On a recent afternoon, Brea-Olinda High School sophomore Tammy Blackburn is practicing with the girls' varsity basketball team in a full-court drill. She slips past a defender, drives the lane and lays up a smooth little hook shot.
"All right, Tammy," Coach Mark Trakh yells from the sideline. "Nice move."
A coach's praise is never something to be taken lightly, especially for a sophomore starting on the varsity. But for Blackburn, these are words to be savored.
Eleven months ago, Blackburn not only couldn't make a nice move on a layup, she couldn't move at all. She lay strapped to a hospital bed after undergoing nine hours of surgery. Beneath an incision that ran from her neck to her tail bone lay two steel rods, inserted to straighten her twisted spine.
Three months later, Blackburn was operated on again, this time to repair her dislocated left shoulder.
On the list of amazing recoveries by athletes, next to Joe Montana's name, add Tammy Blackburn, 15. Blackburn has rebounded from both operations and today is a starting guard and a team captain on Brea-Olinda's undefeated team. She is averaging 14 points and 6 rebounds a game.
"There was a real good chance she wouldn't play basketball at all this year," said Andy Shore, an athletic trainer who has worked with Blackburn. "She is one of the most determined athletes I've ever worked with."
When Blackburn was in fifth grade, a routine school health screening determined that she had scoliosis--curvature of the spine. At that stage, X-rays showed that the curve was slight and not a cause for serious concern.
For the next two years, doctors continued to check Blackburn's spine, but the condition didn't worsen. At the same time, Blackburn was emerging as one of Orange County's top young basketball players, playing for a team sponsored by the Brea Police Department.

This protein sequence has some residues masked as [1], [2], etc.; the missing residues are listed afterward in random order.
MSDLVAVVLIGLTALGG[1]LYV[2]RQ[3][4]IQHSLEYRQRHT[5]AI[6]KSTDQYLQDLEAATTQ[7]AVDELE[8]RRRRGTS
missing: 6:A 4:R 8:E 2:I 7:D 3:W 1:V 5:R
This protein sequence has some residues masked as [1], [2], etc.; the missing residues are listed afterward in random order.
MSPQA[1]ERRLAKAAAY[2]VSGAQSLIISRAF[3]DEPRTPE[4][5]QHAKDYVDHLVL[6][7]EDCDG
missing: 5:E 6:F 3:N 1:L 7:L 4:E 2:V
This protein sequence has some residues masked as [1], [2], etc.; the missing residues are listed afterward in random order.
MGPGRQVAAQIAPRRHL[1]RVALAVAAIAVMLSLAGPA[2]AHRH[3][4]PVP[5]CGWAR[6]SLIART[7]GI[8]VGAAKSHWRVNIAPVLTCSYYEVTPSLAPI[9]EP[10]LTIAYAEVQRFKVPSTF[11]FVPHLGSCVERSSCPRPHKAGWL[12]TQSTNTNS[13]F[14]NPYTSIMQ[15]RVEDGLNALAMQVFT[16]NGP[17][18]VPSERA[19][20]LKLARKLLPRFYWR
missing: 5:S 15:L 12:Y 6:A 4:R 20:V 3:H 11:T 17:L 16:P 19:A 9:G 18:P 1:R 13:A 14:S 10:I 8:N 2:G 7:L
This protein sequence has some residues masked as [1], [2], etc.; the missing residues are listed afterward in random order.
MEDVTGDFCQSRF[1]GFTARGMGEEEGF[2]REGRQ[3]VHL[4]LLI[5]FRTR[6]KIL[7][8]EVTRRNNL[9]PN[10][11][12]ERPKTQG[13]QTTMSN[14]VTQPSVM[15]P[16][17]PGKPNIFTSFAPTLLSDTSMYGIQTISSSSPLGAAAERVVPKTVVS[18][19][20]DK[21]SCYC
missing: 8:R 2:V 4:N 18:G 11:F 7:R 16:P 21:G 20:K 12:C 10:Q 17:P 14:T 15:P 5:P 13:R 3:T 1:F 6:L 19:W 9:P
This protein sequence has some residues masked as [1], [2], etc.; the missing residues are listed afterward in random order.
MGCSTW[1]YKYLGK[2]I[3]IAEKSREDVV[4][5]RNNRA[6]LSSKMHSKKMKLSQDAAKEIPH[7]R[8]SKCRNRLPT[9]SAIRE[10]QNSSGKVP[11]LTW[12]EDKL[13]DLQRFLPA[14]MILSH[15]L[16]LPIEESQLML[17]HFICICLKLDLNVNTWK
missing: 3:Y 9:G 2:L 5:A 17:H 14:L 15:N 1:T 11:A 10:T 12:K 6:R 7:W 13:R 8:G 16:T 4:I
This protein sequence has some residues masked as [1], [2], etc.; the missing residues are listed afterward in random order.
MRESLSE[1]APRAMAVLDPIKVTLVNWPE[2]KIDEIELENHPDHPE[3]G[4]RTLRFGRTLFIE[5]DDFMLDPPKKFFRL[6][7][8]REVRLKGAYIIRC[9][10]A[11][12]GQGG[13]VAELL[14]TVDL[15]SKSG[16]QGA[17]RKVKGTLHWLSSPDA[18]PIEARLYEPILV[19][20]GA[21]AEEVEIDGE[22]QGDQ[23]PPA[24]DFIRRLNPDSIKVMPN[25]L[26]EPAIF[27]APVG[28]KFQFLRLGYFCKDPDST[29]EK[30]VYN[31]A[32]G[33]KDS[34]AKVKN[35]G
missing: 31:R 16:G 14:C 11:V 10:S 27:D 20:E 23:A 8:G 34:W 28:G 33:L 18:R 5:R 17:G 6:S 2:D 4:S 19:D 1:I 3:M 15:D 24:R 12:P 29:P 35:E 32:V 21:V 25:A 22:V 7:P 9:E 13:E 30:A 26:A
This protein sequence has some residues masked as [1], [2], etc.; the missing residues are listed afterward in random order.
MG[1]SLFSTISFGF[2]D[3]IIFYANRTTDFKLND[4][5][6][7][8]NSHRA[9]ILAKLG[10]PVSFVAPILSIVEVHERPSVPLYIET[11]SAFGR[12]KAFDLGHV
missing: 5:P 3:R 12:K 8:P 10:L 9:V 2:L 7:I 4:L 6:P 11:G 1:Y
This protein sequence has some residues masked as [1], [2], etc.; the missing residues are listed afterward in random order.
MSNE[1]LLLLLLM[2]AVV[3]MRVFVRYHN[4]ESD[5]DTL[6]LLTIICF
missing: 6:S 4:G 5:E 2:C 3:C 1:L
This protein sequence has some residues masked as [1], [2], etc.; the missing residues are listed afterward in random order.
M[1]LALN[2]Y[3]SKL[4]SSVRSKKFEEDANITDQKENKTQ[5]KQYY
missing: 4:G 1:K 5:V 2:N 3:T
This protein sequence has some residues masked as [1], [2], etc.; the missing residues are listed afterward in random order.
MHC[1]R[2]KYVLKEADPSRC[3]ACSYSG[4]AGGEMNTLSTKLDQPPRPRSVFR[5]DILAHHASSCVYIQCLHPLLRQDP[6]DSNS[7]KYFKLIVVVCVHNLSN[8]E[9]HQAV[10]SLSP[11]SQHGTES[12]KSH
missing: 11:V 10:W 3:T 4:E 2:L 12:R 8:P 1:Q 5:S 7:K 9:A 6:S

In the year before she started eighth grade, Blackburn grew four inches. Great for a basketball player, but there was a problem. During that spurt, her spine began curving dramatically sideways. A straight-on X-ray of her back, which should have showed roughly a straight line from her neck to tailbone, revealed an S-shaped spine.
"I couldn't believe it. I thought they got my X-rays screwed up with someone else's," Blackburn said.
Blackburn had trouble believing what was happening to her. After all, there was no pain, no discomfort, no change in the way she stood or played. Just a picture showing the radical twisting in her back.
Many doctors recommend surgery for cases as advanced as Blackburn's because of the problems that can result, particularly with the heart and lungs, said Dr. Antonio Realyvasquez, a San Dimas pediatric orthopedist.
"I just tried not to think about it," she said. "I said, 'No way, I can't have surgery. I have to play basketball.' "
That year, Blackburn did play basketball and was rated the top eighth-grader in the state by Len Locher, who runs the Western Girls' Athletic Organization scouting service. Her dream was to play on the Brea-Olinda varsity team for four years.
But at the time, Blackburn had another problem. Her left shoulder had been continually dislocating for a year and a half, and doctors told her it was because her tissue was so loose that her joints were literally floating in the sockets.
Though Blackburn tried rehabilitating the shoulder as an alternative to surgery, it was soon apparent that she wasn't going to be able to play basketball as a freshman. Since she was going to be sidelined anyway, she decided to go ahead with the back surgery.
"We had a lot of mixed emotions," said Toniette Blackburn, her mother. "But Tammy had a great attitude. She said, 'Well, if I have to do it I might as well do it now and get on with my life.' "
The decision was made just in time. Before the surgery, scheduled for mid-January, Blackburn's ribs began popping away from her backbone as a result of her twisting spine.
"It was very painful for her, and she had a lot of difficulty breathing," Toniette Blackburn said. "I thought the girl was falling apart."
On Jan. 15, the day before her back surgery, Blackburn went to Whittier Presbyterian Hospital. That night, her mother was having second thoughts about the operation but felt better the next morning when Blackburn, as she was being wheeled downstairs to surgery, looked up at her surgeon and said, "I'm ready. Let's go, dude."
"With an attitude like that, I figured we had nothing to worry about," Toniette Blackburn said.
During the nine-hour surgery performed by Dr. Gilbert Marrero, Blackburn's spine was chiseled to accommodate the 10-inch stainless steel rods. She also had bone marrow removed from her left hip to help fuse the bars to her spine.
Blackburn was 5-feet 6-inches tall when she began the surgery. She came out at 5-8 and began recuperating in a hurry.
After a few days in intensive care, Blackburn was moved to the pediatric ward. It was there that the hospital staff realized that Blackburn was no ordinary patient.